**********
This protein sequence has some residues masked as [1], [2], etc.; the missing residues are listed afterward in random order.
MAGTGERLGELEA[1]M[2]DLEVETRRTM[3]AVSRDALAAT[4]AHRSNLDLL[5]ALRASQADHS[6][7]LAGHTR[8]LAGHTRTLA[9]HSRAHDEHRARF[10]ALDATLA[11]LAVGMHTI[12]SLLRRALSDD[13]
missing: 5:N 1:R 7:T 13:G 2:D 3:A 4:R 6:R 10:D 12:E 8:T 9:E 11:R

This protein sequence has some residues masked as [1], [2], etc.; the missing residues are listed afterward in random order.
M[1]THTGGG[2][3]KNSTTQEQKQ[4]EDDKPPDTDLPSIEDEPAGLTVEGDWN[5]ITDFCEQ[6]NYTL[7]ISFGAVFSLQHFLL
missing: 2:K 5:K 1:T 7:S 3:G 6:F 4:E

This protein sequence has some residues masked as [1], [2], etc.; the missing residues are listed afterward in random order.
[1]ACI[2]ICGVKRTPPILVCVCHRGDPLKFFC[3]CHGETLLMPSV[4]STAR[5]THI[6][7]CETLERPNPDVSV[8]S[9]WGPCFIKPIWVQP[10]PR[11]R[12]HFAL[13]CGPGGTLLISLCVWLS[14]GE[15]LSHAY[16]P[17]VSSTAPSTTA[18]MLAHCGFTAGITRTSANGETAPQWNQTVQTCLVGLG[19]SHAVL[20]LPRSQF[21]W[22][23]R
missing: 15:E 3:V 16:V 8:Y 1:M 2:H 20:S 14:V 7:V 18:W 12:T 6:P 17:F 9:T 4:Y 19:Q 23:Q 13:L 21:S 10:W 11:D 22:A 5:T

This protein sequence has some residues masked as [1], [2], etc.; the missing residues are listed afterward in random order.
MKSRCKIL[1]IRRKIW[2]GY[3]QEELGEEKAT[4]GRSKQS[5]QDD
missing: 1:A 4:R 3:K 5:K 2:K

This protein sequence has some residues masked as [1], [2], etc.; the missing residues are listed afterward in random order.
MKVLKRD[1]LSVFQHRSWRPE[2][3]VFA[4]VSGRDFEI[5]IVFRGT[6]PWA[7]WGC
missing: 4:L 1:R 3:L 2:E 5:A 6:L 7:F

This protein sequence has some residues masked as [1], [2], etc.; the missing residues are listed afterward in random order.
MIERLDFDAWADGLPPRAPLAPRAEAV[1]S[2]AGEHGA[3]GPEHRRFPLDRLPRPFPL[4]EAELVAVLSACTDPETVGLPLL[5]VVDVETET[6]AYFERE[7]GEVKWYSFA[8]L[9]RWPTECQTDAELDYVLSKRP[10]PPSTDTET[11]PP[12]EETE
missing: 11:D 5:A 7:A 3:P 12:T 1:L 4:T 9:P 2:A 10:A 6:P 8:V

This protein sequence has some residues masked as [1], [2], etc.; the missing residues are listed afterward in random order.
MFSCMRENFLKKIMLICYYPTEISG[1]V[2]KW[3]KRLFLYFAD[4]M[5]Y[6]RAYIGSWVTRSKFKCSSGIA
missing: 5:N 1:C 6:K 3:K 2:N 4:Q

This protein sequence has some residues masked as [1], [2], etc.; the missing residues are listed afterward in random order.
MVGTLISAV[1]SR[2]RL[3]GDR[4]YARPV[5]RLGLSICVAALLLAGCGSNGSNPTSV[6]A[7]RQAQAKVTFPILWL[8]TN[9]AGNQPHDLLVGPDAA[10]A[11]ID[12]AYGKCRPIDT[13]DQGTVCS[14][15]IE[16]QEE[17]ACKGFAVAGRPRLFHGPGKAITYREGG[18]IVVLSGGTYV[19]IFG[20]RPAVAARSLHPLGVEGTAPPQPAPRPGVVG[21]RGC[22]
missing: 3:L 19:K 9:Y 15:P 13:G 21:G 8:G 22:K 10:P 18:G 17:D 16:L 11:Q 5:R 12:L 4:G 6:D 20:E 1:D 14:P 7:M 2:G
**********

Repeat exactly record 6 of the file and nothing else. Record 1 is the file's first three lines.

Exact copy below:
This protein sequence has some residues masked as [1], [2], etc.; the missing residues are listed afterward in random order.
MIERLDFDAWADGLPPRAPLAPRAEAV[1]S[2]AGEHGA[3]GPEHRRFPLDRLPRPFPL[4]EAELVAVLSACTDPETVGLPLL[5]VVDVETET[6]AYFERE[7]GEVKWYSFA[8]L[9]RWPTECQTDAELDYVLSKRP[10]PPSTDTET[11]PP[12]EETE
missing: 11:D 5:A 7:A 3:P 12:T 1:L 4:T 9:P 2:A 10:A 6:P 8:V